American Physical Therapist Runs Amok

Well, here’s something I didn’t see coming: I’m now doing speech therapy for Vietnamese patients. How strange is that?

I’m not an Occupational Therapist, but I play one in Vietnam. Now, it appears that, by default, I’m playing Speech Therapist as well. Weird, when you think about it, especially since I can barely pull together enough Vietnamese to order banana pancakes and tea in the morning! More prosperous countries have highly trained, experienced physical, occupational and speech therapists. Here, in Central Vietnam, minimally qualified PTs are the only therapists patients will ever see. There just aren’t any OTs or speech therapists here.

Lately, I’ve been luring therapists and patients away from the high, narrow treatment tables of the crowded “PT” area of the hospital and into the newly provided “OT” room in order to get them to try more functional upper extremity activities. There, we work on hand-eye coordination, trunk stability, combination hand-and-arm movements, and bilateral upper extremity function. Having a cabinet full of donated wooden puzzles has allowed us to see that some of the non-verbal patients have pretty sophisticated problem-solving abilities. We’ve also uncovered previously undetected visual and perceptual deficits in this setting. We check patients’ ability to follow verbal commands versus visual demonstrations. Today we experimented with one-step and two-step commands to look into memory issues. And we asked some patients to verbalize about their activities--what color is this?—and so forth. I couldn’t do any of this, of course, without Mieng, my trusty translator. This weekend, Mieng is stocking up on large-print and picture books, markers and notepaper. We’re going to see what we can do with a post-meningitis patient who, we now realize, has double vision and a stroke patient with right-sided paralysis who has word-finding issues and difficulty reading.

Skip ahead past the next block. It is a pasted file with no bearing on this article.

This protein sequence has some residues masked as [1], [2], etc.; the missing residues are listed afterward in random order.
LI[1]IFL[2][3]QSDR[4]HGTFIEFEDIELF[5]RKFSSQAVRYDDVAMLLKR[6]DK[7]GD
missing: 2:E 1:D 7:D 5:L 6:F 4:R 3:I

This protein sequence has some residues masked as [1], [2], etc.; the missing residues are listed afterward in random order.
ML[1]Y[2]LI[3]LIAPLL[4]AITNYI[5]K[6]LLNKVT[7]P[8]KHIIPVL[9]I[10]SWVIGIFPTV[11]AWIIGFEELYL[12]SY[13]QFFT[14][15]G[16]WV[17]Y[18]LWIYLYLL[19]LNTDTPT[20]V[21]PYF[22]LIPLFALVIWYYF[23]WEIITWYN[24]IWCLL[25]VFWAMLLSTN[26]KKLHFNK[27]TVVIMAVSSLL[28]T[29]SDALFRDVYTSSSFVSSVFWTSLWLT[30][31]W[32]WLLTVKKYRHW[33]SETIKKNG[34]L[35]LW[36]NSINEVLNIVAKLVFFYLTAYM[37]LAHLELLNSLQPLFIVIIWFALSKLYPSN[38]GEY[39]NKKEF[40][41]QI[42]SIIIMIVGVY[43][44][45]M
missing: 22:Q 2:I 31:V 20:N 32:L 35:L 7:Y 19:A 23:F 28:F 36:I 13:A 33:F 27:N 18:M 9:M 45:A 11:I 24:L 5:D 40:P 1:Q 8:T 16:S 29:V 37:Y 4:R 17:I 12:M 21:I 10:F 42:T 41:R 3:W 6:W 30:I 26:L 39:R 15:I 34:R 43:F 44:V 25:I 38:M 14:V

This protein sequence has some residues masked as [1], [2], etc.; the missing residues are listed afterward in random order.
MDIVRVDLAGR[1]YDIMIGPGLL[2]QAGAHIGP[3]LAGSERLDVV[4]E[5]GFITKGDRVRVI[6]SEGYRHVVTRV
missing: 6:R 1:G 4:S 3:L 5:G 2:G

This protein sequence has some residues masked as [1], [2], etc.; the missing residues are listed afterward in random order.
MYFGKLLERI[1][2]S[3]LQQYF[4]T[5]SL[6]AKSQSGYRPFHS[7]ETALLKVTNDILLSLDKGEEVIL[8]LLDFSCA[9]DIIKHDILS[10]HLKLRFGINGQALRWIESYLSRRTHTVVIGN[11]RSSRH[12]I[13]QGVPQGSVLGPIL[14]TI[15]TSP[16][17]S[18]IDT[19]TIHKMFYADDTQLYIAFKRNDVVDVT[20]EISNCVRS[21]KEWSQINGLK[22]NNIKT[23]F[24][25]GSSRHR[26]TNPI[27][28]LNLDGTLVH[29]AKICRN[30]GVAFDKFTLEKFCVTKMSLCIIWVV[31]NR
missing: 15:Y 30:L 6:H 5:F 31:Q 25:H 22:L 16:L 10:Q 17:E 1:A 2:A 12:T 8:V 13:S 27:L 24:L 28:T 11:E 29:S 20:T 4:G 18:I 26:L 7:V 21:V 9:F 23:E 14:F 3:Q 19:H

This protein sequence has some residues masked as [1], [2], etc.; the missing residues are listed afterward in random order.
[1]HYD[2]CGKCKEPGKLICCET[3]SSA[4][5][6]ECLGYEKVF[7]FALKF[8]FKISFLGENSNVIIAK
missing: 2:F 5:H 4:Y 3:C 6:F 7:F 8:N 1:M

I always urge my student therapists to take a functional approach when evaluating and treating their patients. But “activities of daily living” in Vietnam do not necessarily equate with ADLs in my former home country of America. Today, for example, I learned I’ve been operating under a mistaken assumption. I didn’t realize that most families in Vietnam sit and eat their meals on the floor. Many of our patients have difficulty feeding themselves in the hospital when they sit perched on the edge of their bed, without a table in front of them. I thought that issue would be resolved once they returned home, as long as the family ensured that they sat in a chair at the family table. Not necessarily true, if there’s no table or chair at home, eh?

Earlier, I was stunned when a right-handed woman with a paralyzed left arm told me that she could not eat rice.

“Why not?” I asked.

“Obviously,” she told me, “because I can’t hold my rice bowl in my left hand!”

I thought, at the time, that I’d resolved that issue by instructing her to set the bowl on a table with a little piece of rubber mesh under it to prevent it from sliding around while she scooped up rice using a spoon in her good right hand. Now I realize that she probably never eats at a table at all.

Live and learn.